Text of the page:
>My hands, arms are exhausted right now from a good jaunt of kneading; with a beloved bread maker at the ready I seldom put in this effort but today’s pitas went the old-fashioned way and I loved every moment of it – though I think I shall pay for the next few days. I wonder if I ought to be this sore – maybe I’m not kneading correctly (is there a right way? I never even thought to ask). It will be worth it, though. Yummy pitas and baba ganouj, homemade, working my muscles both aerobically and digestively. Thank the Divine for Moosewood.
I pondered my bus driver this afternoon as we took home the kiddoes from school. She has the skin and teeth of a lifetime smoker, talks of happy hour at the bar quite readily, listens to classic rock, wears a leather jacket with fringe hanging down, smokes like a chimney, exercises her horn a minimum of five times per journey, slams on the brakes, curses other drivers, mutters to herself throughout the whole ride. I wonder – does she use the horn so readily and the brakes so recklessly behind the wheel of her own car, or does the safety of the bright orange make her feel freedoms she wouldn’t otherwise? Is this who she is in her off hours?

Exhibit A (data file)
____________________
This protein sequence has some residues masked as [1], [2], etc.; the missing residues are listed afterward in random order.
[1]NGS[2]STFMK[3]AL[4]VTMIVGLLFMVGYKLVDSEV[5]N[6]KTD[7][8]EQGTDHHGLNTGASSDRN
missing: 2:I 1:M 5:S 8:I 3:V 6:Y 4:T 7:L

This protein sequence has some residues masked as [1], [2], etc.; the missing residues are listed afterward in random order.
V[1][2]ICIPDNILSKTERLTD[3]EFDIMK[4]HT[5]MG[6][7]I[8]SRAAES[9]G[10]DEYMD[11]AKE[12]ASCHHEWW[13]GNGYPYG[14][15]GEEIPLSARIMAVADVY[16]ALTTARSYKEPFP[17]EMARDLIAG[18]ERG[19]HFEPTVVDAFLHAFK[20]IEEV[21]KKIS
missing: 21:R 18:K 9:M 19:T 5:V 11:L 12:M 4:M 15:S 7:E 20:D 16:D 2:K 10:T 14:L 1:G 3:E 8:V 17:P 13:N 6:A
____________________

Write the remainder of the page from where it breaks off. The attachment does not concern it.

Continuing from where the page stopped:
And as I sit here, typing, smelling rising bread and roasting eggplant, I wonder if my co-workers know me. Do they know the one who writes furiously in little notebooks, composes in her head ceaselessly? The one who sings lustily, who gardens and recycles and composts, who bakes her own bread and makes her own jam and cheese and cans for the winter? The one who cooks with reckless abandon, owning her Italian heritage with every ounce of her being? The one who cries over the heartbreak of others when they call to tell her of their failing marriages, their lost jobs, their ill children? The one who delights in her daughter and laughs from the bottoms of her toes with her?
If so, how?
If not, why not?
And should they?